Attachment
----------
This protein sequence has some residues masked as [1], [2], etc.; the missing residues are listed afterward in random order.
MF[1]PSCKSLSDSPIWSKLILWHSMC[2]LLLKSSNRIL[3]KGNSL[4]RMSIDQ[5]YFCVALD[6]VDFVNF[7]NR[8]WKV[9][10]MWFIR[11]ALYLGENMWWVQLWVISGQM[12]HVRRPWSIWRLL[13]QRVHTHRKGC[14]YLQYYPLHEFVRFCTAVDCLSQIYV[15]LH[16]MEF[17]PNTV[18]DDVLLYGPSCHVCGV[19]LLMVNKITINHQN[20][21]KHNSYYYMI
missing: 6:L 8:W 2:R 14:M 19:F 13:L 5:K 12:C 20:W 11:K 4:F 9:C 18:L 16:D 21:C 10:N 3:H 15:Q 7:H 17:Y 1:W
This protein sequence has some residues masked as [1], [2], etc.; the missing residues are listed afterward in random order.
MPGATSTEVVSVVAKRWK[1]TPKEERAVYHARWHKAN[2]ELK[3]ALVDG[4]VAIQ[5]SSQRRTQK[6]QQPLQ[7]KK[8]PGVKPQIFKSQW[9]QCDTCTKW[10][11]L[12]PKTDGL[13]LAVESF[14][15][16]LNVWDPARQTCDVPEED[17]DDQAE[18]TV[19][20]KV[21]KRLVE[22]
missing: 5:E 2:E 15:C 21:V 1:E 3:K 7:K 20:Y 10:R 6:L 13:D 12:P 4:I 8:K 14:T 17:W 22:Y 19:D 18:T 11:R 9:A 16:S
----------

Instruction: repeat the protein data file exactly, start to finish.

This protein sequence has some residues masked as [1], [2], etc.; the missing residues are listed afterward in random order.
MF[1]PSCKSLSDSPIWSKLILWHSMC[2]LLLKSSNRIL[3]KGNSL[4]RMSIDQ[5]YFCVALD[6]VDFVNF[7]NR[8]WKV[9][10]MWFIR[11]ALYLGENMWWVQLWVISGQM[12]HVRRPWSIWRLL[13]QRVHTHRKGC[14]YLQYYPLHEFVRFCTAVDCLSQIYV[15]LH[16]MEF[17]PNTV[18]DDVLLYGPSCHVCGV[19]LLMVNKITINHQN[20][21]KHNSYYYMI
missing: 6:L 8:W 2:R 14:M 19:F 13:L 5:K 12:C 20:W 11:K 4:F 9:C 18:L 16:D 21:C 10:N 3:H 15:Q 7:H 17:Y 1:W
This protein sequence has some residues masked as [1], [2], etc.; the missing residues are listed afterward in random order.
MPGATSTEVVSVVAKRWK[1]TPKEERAVYHARWHKAN[2]ELK[3]ALVDG[4]VAIQ[5]SSQRRTQK[6]QQPLQ[7]KK[8]PGVKPQIFKSQW[9]QCDTCTKW[10][11]L[12]PKTDGL[13]LAVESF[14][15][16]LNVWDPARQTCDVPEED[17]DDQAE[18]TV[19][20]KV[21]KRLVE[22]
missing: 5:E 2:E 15:C 21:V 1:E 3:K 7:K 20:Y 10:R 6:L 13:D 12:P 4:I 8:K 14:T 17:W 22:Y 19:D 18:T 11:R 9:A 16:S